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Tensions rise as Labour fumes over unfulfilled N35,000 wage

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The organized labor and the Federal Government are heading for a clash due to the government’s failure to implement the N35,000 wage award for workers consistently. 

Federal Civil Service employees revealed in interviews on Monday that the government had only paid the N35,000 wage award for September.

This payment was initiated following President Bola Tinubu’s removal of the fuel subsidy upon assuming office, aiming to alleviate the hardship caused by the subsidy removal. 

The National Salaries Wages and Income Commission, chaired by Ekpo Nta, specified in a memo that the wage award would be effective from September 1, 2023.

Contrary to expectations, investigations indicate that the government only fulfilled the wage award for September. 

A senior civil servant expressed confusion, stating, “We are all confused as there has been no official communication from the government regarding the matter.”

Another civil servant highlighted the citizens’ suffering, emphasizing that their take-home salaries were insufficient.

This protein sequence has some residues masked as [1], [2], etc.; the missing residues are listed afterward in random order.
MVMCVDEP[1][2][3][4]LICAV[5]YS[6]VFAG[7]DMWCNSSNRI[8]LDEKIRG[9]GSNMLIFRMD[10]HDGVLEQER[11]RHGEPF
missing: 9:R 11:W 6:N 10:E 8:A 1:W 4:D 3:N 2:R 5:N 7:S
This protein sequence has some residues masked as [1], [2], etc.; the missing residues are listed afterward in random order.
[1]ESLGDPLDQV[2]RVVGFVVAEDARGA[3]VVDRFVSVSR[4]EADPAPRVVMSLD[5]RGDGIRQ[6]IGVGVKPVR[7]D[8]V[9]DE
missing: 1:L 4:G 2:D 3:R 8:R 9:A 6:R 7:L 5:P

The sentiment was echoed by a civil servant from a Federal Government-owned school in Abuja, stating, “The government needs to stop playing games with our emotions.”

The Nigeria Labour Congress condemned the government’s actions, calling them “dishonorable” and “completely unacceptable.” 

While the NLC plans a response, the spokesperson for the Office of the Accountant General of the Federation, Bawa Mokwa, assured that plans were underway to ensure civil servants receive their wage awards.

“The process is ongoing. They will be paid. The process to pay the wage awards has commenced,” he said.

Despite this, concerns persist among civil servants. The 2024 appropriation budget reveals that the Federal Government has allocated N1tn for minimum wage adjustments, promotion arrears, and severance benefits for civil servants.

The head of information at the NLC, Benson Upah, emphasized that the congress would oppose any imposition of a new minimum wage by the Federal Government. 

Upah acknowledged that negotiations for a new minimum wage had not yet commenced but expressed optimism that talks would begin soon. 

“This betrays the government’s dishonorable intentions and is completely unacceptable.”

When asked if the NLC would take action, he said, “Certainly, the congress will do something about this but what it will do will be dependent on the appropriate organs of the congress. On communication with the government, sure, we will. It usually precedes our actions.”

 

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